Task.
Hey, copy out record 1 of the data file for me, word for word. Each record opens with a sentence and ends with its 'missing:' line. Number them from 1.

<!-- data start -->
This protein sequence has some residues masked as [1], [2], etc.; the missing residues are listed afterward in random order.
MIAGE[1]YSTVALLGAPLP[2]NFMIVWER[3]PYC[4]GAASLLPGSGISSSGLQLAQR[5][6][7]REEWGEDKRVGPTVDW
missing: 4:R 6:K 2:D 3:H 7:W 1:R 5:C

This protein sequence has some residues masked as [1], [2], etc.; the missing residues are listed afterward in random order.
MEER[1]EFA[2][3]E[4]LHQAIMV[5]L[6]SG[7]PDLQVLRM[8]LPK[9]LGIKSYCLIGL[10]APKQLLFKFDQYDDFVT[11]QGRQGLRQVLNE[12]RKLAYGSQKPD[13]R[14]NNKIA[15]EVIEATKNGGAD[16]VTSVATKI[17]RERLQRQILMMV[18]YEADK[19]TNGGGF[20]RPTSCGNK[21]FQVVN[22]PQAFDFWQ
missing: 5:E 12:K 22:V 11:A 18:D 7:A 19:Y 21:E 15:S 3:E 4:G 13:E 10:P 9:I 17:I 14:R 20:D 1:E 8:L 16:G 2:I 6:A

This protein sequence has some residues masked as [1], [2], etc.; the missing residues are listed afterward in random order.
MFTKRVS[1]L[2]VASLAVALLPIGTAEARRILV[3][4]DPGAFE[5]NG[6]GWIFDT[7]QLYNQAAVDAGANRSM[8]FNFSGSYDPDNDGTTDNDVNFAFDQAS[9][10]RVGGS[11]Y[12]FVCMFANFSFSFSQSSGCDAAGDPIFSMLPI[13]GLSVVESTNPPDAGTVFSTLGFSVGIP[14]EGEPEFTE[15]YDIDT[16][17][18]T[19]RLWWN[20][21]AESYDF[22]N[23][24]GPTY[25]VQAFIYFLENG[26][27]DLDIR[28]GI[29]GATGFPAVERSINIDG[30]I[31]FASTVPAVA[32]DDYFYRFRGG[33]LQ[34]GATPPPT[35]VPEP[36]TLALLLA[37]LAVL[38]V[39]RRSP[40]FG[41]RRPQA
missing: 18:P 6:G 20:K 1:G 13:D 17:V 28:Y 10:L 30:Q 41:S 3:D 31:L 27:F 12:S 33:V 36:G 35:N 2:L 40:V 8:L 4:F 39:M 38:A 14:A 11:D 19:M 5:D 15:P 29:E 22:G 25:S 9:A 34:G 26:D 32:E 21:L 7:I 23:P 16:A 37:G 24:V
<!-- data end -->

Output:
This protein sequence has some residues masked as [1], [2], etc.; the missing residues are listed afterward in random order.
MIAGE[1]YSTVALLGAPLP[2]NFMIVWER[3]PYC[4]GAASLLPGSGISSSGLQLAQR[5][6][7]REEWGEDKRVGPTVDW
missing: 4:R 6:K 2:D 3:H 7:W 1:R 5:C